4. Jeff what about you? Why do you think it might work now when it didn’t when you were younger? Over those fifteen years there was never anyone I got seriously involved with. I think that was because on some level I never quit loving Ash. As soon as I saw him, memories avalanched me. I still wanted Ash. We’re both thirty-three now, grown up enough to realize this relationship is worth fighting for.
  5. Jeff, why were you with Deak when he is so obviously wrong for you? God. (looks at ceiling and winces). I think it was mostly proximity. We were both architects with the same company. I was working overseas for months at a time, with only a couple of weeks at home in between jobs. It started out casual—he can be charming when he wants to be. Deak seemed able to deal with a long-distance relationship. I didn’t realize he’d decided to boff anything that stood still. In retrospect we didn’t spend enough time together to even call what we had a relationship.
  6. Whose house do you end up living in? (Ash leans forward) Mine. After a lot of discussion, we decided to sell Jeff’s dad’s house and live above Chocolate Suite. When the Rabbit mansion restoration is complete, we’ll live there and rent out my place.
  7. If you had a child what would you name it? (Ash) I favor Swedish names, so maybe Finn for a boy. (Jeff) I like my mom’s name—Elaine. My dad used to tease her about the rhyme: Elaine Fontaine.
  8. What does Jeff tell Ash that no one else knows about him? Fifteen years ago I had a tiny letter “A” tattooed on my—(Ash slaps a hand over Jeff’s mouth, and grins.)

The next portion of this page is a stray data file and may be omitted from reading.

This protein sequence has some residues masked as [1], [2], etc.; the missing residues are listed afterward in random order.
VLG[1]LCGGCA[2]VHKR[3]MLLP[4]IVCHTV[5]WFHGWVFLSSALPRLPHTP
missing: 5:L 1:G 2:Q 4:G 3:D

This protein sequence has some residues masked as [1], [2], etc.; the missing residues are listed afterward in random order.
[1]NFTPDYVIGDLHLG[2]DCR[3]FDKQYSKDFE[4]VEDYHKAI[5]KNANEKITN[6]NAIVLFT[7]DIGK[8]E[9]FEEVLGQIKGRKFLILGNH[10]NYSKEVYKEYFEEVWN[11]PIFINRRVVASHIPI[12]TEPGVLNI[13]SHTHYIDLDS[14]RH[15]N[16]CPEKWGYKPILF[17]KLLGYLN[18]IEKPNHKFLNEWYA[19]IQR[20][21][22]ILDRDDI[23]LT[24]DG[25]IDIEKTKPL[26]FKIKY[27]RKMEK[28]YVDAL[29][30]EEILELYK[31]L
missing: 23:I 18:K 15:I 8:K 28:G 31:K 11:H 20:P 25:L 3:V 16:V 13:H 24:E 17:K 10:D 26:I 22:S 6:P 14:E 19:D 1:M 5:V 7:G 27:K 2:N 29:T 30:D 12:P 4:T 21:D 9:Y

Thank you so much Whitley for dropping by and answering these questions! It has helped us get to know Ash and Jeff more intimately.

Everybody show Whitley some love, and be sure to drop by her blog and website for more about what she is up to.



Once upon a misspent youth, Whitley read and wrote stories under the covers at night. At some point, real life intervened, bringing with it a career in the medical field. After years of technical writing, Whitley took on the challenge writing romance. Inventing characters and putting them in interesting situations turned out to be addictive, and having two heroes is twice as nice. A pot of coffee and a storyline featuring a couple of guys makes for a perfect day. Stop by http://www.whitleygray.com and feed your fix for heat between the sheets and M/M romance.

Loose Id:  http://www.loose-id.com/eostre-s-baskets-rabbit-wars.html

Amazon: http://www.amazon.com/Rabbit-Wars-Eostres-Baskets-Whitley-ebook/dp/B00J3AJYMS/ref=la_B008W0W3SM_1_2?s=books&ie=UTF8&qid=1395618657&sr=1-2

All Romance Ebooks: https://www.allromanceebooks.com/product-rabbitwars-1457682-149.html



Website: www.whitleygray.com

Blog: http://whitleygray.blogspot.com/

Jeff and Ash jointly inherit the historic Jeremiah Rabbit House, and are forced to work together to meet the terms of the will or neither will have the mansion. It’s a battle of opinions, shared personal history, and present attraction, but the true prize isn’t the Rabbit legacy. It’s the chance at something better.